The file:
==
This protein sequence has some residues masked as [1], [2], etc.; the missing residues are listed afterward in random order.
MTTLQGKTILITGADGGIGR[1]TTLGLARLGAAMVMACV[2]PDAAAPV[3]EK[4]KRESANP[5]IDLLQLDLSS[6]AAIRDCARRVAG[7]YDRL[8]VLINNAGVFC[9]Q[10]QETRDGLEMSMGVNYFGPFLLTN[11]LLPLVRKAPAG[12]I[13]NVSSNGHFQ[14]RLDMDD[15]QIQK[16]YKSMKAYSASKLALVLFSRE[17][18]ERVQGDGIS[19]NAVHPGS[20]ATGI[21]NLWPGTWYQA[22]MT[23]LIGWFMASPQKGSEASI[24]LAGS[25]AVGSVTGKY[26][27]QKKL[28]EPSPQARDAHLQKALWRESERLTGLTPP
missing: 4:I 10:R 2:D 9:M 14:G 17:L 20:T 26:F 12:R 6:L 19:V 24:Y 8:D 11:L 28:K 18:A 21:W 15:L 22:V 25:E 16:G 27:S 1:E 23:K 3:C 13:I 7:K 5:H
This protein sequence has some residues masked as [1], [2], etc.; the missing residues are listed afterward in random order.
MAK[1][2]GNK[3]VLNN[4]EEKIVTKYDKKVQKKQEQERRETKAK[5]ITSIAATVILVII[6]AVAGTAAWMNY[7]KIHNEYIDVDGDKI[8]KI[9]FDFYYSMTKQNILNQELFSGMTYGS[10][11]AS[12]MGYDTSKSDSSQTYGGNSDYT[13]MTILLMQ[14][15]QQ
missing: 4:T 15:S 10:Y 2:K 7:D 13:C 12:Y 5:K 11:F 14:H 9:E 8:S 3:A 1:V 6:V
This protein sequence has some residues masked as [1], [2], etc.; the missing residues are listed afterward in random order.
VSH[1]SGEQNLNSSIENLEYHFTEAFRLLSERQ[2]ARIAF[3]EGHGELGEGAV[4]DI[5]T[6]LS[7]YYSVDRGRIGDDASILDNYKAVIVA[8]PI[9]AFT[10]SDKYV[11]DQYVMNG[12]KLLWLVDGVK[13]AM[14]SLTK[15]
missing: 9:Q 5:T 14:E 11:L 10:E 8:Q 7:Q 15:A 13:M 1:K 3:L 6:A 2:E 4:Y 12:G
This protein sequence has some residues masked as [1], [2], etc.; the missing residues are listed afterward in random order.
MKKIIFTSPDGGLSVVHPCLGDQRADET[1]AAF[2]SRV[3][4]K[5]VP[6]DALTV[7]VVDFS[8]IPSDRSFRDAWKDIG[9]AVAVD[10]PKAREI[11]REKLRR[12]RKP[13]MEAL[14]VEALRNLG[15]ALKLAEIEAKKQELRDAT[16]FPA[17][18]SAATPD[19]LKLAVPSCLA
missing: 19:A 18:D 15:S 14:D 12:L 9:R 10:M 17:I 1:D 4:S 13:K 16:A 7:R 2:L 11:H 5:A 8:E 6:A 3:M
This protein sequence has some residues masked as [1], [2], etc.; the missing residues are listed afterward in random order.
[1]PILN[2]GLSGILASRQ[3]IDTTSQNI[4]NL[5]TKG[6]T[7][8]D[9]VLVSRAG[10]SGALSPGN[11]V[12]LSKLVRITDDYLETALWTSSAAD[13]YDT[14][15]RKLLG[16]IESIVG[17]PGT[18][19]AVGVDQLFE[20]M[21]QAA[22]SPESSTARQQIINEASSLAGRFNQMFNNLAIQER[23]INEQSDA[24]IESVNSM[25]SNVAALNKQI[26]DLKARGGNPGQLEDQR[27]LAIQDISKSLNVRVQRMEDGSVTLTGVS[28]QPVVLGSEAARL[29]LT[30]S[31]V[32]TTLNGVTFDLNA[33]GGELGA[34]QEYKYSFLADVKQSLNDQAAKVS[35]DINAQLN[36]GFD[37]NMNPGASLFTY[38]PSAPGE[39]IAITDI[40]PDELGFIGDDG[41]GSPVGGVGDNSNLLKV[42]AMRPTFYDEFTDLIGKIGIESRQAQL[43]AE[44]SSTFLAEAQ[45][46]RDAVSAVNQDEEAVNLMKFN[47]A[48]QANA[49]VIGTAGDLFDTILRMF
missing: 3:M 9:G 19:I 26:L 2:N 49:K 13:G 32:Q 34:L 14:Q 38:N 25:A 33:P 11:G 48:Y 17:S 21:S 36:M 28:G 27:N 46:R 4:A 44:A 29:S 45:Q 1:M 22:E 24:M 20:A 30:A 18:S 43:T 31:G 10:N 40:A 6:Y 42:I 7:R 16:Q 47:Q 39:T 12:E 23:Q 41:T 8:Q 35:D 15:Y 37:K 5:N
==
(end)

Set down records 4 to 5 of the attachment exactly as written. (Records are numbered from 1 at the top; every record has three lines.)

This protein sequence has some residues masked as [1], [2], etc.; the missing residues are listed afterward in random order.
MKKIIFTSPDGGLSVVHPCLGDQRADET[1]AAF[2]SRV[3][4]K[5]VP[6]DALTV[7]VVDFS[8]IPSDRSFRDAWKDIG[9]AVAVD[10]PKAREI[11]REKLRR[12]RKP[13]MEAL[14]VEALRNLG[15]ALKLAEIEAKKQELRDAT[16]FPA[17][18]SAATPD[19]LKLAVPSCLA
missing: 19:A 18:D 15:S 14:D 12:L 9:R 10:M 17:I 1:D 4:S 13:K 16:A 7:R 2:L 11:H 5:A 8:E 6:A 3:M
This protein sequence has some residues masked as [1], [2], etc.; the missing residues are listed afterward in random order.
[1]PILN[2]GLSGILASRQ[3]IDTTSQNI[4]NL[5]TKG[6]T[7][8]D[9]VLVSRAG[10]SGALSPGN[11]V[12]LSKLVRITDDYLETALWTSSAAD[13]YDT[14][15]RKLLG[16]IESIVG[17]PGT[18][19]AVGVDQLFE[20]M[21]QAA[22]SPESSTARQQIINEASSLAGRFNQMFNNLAIQER[23]INEQSDA[24]IESVNSM[25]SNVAALNKQI[26]DLKARGGNPGQLEDQR[27]LAIQDISKSLNVRVQRMEDGSVTLTGVS[28]QPVVLGSEAARL[29]LT[30]S[31]V[32]TTLNGVTFDLNA[33]GGELGA[34]QEYKYSFLADVKQSLNDQAAKVS[35]DINAQLN[36]GFD[37]NMNPGASLFTY[38]PSAPGE[39]IAITDI[40]PDELGFIGDDG[41]GSPVGGVGDNSNLLKV[42]AMRPTFYDEFTDLIGKIGIESRQAQL[43]AE[44]SSTFLAEAQ[45][46]RDAVSAVNQDEEAVNLMKFN[47]A[48]QANA[49]VIGTAGDLFDTILRMF
missing: 3:M 9:G 19:I 26:L 2:N 49:K 13:G 32:Q 34:L 14:Q 38:N 25:A 33:P 11:G 48:Y 17:S 21:S 36:M 28:G 27:N 46:R 4:A 44:A 29:S 45:Q 1:M 22:E 24:M 20:A 30:A 18:S 43:T 31:G 10:N 40:A 6:Y 42:I 7:R 16:Q 47:Q 39:T 12:E 23:Q 41:T 8:Q 35:D 15:Y 37:K 5:N